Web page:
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Additive Manufacturing for Protective Eyewear

Description:

OUSD (R&E) CRITICAL TECHNOLOGY AREA(S): Advanced Materials

 

OBJECTIVE: Develop materials and an approach to manufacturing ballistic protection eyewear lenses with integrated prescription correction that is also suitable for point-of-need additive manufacturing.

 

DESCRIPTION: Combat eye protection is a ubiquitous need for all deployed Soldiers. The eyewear provides the wearer protection against ballistic-fragmentation and environmental concerns, like blowing sand, while remaining transparent to retain situational awareness. Protective eyewear lenses are currently made via injection molding and are not easily customized to provide vision correction. Any needed prescription vision correction is currently achieved with the Universal Prescription Lens Carrier (UPLC).[1] The UPLC sits behind the primary protective lens and contains a separate set of corrective lenses specific to the User’s vision correction needs mounted into the UPLC frame. This creates integration issues for equipment worn on the face and eyes and limited field-of-view through the prescription lenses in addition to adding substantial logistical burden. The Army product manager for Soldier Protective Equipment (PdM SPE) has an ongoing initiative to identify technologies that would allow the elimination of a separate vision corrective lens (I.e. an integrated vision correction / ballistic protection lens). These lenses are expected to have a life cycle of less than six months since ballistic eye protection lenses are often rapidly degraded in combat environments due to scratching and abrasion.[2] Therefore, it is also desirable to have rapid turnaround on individually customized corrective lenses and to limit the logistics burden by providing manufacturing capability that is close to the point-of-need as well as being customizable to an individual wearer. An additive manufacturing (AM) method is most likely to meet these requirements. As AM technology has progressed, printing resolution and material development have improved to the point where optically clear samples are now achievable.[3] The cost of this technology has also decreased to being a commercially viable approach to manufacturing custom lenses. Companies in this space are continuously developing new materials for their 3D printers to impart performance that has only previously been attainable with conventional manufacturing methods. Significantly, the expanded use of augmented reality (AR) in both military and civilian sectors has spurred advances in optically clear and durable eyewear manufactured with AM.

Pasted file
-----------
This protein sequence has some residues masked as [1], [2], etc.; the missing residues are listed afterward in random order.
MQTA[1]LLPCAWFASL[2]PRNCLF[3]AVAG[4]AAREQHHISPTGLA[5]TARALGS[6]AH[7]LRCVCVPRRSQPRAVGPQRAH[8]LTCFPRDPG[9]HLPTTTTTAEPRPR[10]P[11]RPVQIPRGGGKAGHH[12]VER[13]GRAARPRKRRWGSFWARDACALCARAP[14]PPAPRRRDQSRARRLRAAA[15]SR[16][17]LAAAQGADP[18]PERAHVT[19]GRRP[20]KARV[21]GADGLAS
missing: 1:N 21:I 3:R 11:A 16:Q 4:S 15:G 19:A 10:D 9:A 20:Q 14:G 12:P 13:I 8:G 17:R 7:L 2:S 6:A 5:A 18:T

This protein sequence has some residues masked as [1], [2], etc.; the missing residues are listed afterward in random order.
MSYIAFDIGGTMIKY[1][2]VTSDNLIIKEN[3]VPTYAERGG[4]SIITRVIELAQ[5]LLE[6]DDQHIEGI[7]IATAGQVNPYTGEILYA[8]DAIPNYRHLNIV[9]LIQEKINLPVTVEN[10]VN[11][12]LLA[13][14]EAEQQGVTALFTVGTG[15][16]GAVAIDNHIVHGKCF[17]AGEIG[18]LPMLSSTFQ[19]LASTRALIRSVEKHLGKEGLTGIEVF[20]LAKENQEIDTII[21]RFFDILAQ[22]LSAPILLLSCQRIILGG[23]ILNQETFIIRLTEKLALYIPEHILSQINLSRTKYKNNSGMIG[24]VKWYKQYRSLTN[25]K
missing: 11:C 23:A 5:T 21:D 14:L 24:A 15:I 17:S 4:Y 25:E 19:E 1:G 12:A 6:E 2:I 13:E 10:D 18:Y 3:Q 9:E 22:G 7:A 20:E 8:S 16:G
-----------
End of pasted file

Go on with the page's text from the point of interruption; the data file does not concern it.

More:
The goal of this topic is to develop materials and processes to rapidly manufacture a customized (“one off”) optical lens that meets all requirements of MIL-PRF-32432A for ballistic protection lenses as well as providing excellent optical quality, dimensional tolerances, and stability in all environments sufficient to provide vision correction.

 

PHASE I: Develop the materials and additive manufacturing processes needed to fabricate flat plaques that are optically transparent (>89% luminous transmittance, with less than 3% haze and minimal optical distortion) yet provide ballistic protection as outlined in MIL-PRF-32432A.[4] It should also be demonstrated that the cured plaques remain optically transparent and maintain impact resistance across a range of humidity (35-95% ± 5%), temperature (-60 °F - +160 °F), exposure to solar radiation and common military chemicals to include: 6.0 % by weight sodium hypochlorite, insect repellent-controlled release diethyl toluamide (30% concentration DEET), fire resistant hydraulic fluid (MIL-PRF-46170), hydraulic fluid, petroleum base (MIL-PRF-6083), gasoline (87% octane), motor oil (SAW 10W-30) and F24 fuel (NATO Standard AFLP 3747), as well as resistant to scratching/abrasion, and be resistant to fogging, as required by MIL-PRF-32432A for currently fielded protective eyewear. Some possible candidate materials to achieve this balance include acrylics, urethanes and polycarbonates. Companies making and selling 3D printers and resins may not fully specify the formulation of their products due to proprietary restrictions so in-house resin development may be necessary.